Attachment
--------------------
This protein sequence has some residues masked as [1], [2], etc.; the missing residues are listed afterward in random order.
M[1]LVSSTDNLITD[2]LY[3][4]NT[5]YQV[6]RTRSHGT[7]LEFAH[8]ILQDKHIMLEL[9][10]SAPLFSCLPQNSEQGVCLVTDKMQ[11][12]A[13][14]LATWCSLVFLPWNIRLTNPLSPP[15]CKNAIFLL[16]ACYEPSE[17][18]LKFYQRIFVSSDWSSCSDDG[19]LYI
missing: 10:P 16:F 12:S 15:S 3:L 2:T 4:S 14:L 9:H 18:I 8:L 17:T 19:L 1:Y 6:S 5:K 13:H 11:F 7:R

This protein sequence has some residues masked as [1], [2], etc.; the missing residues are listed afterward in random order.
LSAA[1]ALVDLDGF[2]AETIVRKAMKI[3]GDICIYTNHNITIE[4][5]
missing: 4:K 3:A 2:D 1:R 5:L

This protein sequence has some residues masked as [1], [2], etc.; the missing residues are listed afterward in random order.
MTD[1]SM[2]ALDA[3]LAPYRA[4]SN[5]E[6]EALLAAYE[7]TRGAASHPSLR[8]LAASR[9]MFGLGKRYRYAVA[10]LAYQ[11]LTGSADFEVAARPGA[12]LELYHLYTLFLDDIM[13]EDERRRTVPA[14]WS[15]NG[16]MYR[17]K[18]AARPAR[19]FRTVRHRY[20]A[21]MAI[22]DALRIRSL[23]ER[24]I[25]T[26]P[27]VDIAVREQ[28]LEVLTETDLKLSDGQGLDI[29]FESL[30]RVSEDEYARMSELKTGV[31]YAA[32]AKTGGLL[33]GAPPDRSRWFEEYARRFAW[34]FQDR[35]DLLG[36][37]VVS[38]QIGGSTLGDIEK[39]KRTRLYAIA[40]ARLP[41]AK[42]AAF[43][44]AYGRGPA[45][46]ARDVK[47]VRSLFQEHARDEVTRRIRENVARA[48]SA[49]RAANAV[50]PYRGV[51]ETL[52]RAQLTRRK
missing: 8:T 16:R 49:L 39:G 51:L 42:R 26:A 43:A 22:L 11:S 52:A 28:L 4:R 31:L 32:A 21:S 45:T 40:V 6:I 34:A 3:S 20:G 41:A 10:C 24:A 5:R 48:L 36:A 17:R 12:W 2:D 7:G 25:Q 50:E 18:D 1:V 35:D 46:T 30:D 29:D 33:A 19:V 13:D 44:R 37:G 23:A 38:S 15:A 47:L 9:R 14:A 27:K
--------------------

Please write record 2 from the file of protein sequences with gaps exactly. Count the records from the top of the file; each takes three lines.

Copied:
This protein sequence has some residues masked as [1], [2], etc.; the missing residues are listed afterward in random order.
LSAA[1]ALVDLDGF[2]AETIVRKAMKI[3]GDICIYTNHNITIE[4][5]
missing: 4:K 3:A 2:D 1:R 5:L